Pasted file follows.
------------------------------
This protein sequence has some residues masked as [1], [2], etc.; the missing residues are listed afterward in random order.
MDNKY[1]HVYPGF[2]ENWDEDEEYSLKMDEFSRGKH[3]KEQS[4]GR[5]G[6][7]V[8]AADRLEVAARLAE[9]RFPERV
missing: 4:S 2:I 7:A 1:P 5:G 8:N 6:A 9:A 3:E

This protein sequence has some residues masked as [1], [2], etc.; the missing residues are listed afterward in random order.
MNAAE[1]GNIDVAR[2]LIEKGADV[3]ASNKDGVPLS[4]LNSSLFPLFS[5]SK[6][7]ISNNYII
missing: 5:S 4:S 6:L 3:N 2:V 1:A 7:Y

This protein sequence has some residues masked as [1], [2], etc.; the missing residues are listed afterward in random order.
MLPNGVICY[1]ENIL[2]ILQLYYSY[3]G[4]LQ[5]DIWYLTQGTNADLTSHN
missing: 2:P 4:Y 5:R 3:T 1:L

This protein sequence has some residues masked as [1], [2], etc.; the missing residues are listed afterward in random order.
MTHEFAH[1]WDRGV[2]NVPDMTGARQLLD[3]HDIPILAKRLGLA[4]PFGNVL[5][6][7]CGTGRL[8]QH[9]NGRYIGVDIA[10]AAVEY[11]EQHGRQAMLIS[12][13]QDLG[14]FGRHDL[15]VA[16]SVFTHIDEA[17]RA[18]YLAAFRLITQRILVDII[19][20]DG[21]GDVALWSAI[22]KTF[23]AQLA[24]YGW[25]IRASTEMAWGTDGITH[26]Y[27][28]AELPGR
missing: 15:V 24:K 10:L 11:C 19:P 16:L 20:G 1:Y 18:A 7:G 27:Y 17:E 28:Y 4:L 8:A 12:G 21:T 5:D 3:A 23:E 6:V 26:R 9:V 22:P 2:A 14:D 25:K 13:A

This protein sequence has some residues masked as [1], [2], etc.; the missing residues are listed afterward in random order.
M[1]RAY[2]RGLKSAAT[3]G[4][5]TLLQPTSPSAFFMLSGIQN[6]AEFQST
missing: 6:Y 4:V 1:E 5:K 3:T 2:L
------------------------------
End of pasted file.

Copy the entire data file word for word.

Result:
This protein sequence has some residues masked as [1], [2], etc.; the missing residues are listed afterward in random order.
MDNKY[1]HVYPGF[2]ENWDEDEEYSLKMDEFSRGKH[3]KEQS[4]GR[5]G[6][7]V[8]AADRLEVAARLAE[9]RFPERV
missing: 4:S 2:I 7:A 1:P 5:G 8:N 6:A 9:A 3:E

This protein sequence has some residues masked as [1], [2], etc.; the missing residues are listed afterward in random order.
MNAAE[1]GNIDVAR[2]LIEKGADV[3]ASNKDGVPLS[4]LNSSLFPLFS[5]SK[6][7]ISNNYII
missing: 5:S 4:S 6:L 3:N 2:V 1:A 7:Y

This protein sequence has some residues masked as [1], [2], etc.; the missing residues are listed afterward in random order.
MLPNGVICY[1]ENIL[2]ILQLYYSY[3]G[4]LQ[5]DIWYLTQGTNADLTSHN
missing: 2:P 4:Y 5:R 3:T 1:L

This protein sequence has some residues masked as [1], [2], etc.; the missing residues are listed afterward in random order.
MTHEFAH[1]WDRGV[2]NVPDMTGARQLLD[3]HDIPILAKRLGLA[4]PFGNVL[5][6][7]CGTGRL[8]QH[9]NGRYIGVDIA[10]AAVEY[11]EQHGRQAMLIS[12][13]QDLG[14]FGRHDL[15]VA[16]SVFTHIDEA[17]RA[18]YLAAFRLITQRILVDII[19][20]DG[21]GDVALWSAI[22]KTF[23]AQLA[24]YGW[25]IRASTEMAWGTDGITH[26]Y[27][28]AELPGR
missing: 15:V 24:K 10:L 11:C 19:P 16:L 20:G 1:Y 18:A 7:G 27:Y 17:E 28:Y 4:L 8:A 12:G 21:T 5:D 3:A 23:E 6:V 26:R 9:V 22:P 2:A 14:D 25:K 13:A

This protein sequence has some residues masked as [1], [2], etc.; the missing residues are listed afterward in random order.
M[1]RAY[2]RGLKSAAT[3]G[4][5]TLLQPTSPSAFFMLSGIQN[6]AEFQST
missing: 6:Y 4:V 1:E 5:K 3:T 2:L